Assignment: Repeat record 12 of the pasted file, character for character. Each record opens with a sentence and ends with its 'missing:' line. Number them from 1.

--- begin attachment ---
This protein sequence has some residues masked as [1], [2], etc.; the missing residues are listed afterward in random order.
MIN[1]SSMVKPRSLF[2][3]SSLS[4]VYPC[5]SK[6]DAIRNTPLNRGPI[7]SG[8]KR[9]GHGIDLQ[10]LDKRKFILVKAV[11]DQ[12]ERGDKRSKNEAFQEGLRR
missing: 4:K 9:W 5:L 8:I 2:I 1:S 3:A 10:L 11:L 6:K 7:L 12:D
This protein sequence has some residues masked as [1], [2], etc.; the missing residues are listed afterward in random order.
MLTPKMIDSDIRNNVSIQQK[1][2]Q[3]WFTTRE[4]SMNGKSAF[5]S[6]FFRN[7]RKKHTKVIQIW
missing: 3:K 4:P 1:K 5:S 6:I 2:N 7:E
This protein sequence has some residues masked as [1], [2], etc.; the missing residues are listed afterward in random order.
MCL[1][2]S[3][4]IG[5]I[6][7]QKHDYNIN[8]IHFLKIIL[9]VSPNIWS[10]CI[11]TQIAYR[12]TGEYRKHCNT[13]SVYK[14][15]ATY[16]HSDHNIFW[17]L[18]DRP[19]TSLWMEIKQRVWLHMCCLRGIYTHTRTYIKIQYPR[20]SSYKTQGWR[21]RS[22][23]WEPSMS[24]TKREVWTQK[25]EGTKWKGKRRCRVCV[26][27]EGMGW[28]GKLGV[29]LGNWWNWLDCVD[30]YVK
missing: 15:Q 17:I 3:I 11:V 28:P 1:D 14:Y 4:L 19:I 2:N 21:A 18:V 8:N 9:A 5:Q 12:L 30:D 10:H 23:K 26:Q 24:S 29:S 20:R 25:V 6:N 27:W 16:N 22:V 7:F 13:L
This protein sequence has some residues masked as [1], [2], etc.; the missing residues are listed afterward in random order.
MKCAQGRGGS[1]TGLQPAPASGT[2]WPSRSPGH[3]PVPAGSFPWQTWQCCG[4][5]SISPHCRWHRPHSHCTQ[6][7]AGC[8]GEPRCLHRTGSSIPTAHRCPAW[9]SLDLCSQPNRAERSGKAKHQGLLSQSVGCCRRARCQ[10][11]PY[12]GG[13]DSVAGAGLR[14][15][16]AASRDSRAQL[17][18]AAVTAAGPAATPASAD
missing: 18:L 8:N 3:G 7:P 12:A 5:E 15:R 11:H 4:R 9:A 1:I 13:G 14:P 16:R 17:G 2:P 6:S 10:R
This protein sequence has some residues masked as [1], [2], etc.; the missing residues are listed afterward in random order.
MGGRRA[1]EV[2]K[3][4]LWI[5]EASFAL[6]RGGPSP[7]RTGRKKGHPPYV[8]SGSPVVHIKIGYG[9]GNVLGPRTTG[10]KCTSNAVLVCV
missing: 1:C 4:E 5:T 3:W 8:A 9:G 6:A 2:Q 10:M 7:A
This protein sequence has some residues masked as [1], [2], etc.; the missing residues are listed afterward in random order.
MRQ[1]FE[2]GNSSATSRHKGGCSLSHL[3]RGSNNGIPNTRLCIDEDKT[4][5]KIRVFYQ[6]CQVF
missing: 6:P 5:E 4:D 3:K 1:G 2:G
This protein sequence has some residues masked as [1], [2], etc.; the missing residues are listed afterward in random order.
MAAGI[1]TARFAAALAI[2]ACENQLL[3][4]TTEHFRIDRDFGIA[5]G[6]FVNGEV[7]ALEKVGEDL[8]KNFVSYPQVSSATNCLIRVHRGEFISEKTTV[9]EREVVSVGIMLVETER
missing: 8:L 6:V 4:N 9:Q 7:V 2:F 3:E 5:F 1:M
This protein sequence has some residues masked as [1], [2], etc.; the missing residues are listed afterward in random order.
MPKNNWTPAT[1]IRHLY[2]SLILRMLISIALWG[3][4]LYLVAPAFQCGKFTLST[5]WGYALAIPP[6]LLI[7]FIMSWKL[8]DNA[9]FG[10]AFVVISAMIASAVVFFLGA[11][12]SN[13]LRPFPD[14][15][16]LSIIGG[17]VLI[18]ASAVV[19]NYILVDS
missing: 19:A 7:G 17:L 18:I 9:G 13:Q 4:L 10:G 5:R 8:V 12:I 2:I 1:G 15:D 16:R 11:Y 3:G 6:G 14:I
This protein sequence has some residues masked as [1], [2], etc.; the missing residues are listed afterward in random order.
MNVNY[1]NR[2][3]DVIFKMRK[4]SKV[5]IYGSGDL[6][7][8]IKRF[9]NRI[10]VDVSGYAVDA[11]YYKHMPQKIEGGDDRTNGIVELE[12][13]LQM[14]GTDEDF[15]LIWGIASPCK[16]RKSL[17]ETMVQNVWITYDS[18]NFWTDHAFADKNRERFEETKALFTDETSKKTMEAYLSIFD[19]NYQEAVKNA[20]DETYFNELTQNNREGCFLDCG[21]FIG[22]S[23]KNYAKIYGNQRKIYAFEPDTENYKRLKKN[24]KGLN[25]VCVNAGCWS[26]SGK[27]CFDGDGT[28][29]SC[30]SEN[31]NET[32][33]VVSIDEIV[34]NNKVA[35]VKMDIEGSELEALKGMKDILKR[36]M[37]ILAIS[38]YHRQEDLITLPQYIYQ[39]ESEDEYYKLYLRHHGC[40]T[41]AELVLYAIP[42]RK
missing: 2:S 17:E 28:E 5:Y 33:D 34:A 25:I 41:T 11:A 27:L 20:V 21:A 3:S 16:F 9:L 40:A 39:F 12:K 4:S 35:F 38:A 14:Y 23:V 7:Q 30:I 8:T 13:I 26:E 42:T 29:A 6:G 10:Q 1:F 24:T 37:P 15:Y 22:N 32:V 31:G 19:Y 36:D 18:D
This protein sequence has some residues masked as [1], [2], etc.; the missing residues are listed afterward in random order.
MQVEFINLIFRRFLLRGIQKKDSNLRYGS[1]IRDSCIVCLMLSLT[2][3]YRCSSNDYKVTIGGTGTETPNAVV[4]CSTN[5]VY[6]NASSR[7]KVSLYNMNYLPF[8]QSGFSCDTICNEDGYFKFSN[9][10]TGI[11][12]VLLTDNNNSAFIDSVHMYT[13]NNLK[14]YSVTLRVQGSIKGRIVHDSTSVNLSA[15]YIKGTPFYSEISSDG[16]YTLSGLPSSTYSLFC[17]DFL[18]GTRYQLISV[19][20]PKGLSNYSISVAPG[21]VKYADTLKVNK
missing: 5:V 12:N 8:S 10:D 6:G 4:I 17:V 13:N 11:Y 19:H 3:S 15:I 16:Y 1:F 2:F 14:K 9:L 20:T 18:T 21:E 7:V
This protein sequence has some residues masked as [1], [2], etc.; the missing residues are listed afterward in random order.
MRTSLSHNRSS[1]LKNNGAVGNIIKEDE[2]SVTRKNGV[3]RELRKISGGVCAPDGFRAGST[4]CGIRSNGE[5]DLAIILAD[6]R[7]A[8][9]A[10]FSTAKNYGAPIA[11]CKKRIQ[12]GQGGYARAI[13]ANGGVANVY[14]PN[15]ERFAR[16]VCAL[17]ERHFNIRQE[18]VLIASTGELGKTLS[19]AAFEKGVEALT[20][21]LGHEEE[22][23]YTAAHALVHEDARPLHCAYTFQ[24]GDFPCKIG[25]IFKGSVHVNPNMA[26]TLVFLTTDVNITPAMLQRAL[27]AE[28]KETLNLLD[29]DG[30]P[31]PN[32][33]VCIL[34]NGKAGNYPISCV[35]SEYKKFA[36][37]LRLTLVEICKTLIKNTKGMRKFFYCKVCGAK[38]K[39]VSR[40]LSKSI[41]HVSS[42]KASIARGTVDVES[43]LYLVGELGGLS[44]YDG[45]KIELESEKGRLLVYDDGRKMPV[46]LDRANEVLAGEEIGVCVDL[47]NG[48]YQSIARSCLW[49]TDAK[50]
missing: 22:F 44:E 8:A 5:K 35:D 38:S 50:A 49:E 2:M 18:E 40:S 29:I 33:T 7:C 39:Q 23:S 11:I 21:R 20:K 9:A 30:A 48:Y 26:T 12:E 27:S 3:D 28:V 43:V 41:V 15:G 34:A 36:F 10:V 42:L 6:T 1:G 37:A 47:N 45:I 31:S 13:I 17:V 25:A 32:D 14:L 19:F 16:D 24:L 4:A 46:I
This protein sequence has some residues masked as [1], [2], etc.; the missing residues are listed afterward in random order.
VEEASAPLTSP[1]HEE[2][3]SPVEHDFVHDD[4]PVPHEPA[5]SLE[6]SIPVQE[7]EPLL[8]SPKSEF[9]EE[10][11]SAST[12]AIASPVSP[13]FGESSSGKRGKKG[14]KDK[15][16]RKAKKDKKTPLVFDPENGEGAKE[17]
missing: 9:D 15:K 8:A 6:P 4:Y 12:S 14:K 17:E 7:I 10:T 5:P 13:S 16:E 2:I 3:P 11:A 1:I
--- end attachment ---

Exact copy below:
This protein sequence has some residues masked as [1], [2], etc.; the missing residues are listed afterward in random order.
VEEASAPLTSP[1]HEE[2][3]SPVEHDFVHDD[4]PVPHEPA[5]SLE[6]SIPVQE[7]EPLL[8]SPKSEF[9]EE[10][11]SAST[12]AIASPVSP[13]FGESSSGKRGKKG[14]KDK[15][16]RKAKKDKKTPLVFDPENGEGAKE[17]
missing: 9:D 15:K 8:A 6:P 4:Y 12:S 14:K 17:E 7:I 10:T 5:P 13:S 16:E 2:I 3:P 11:A 1:I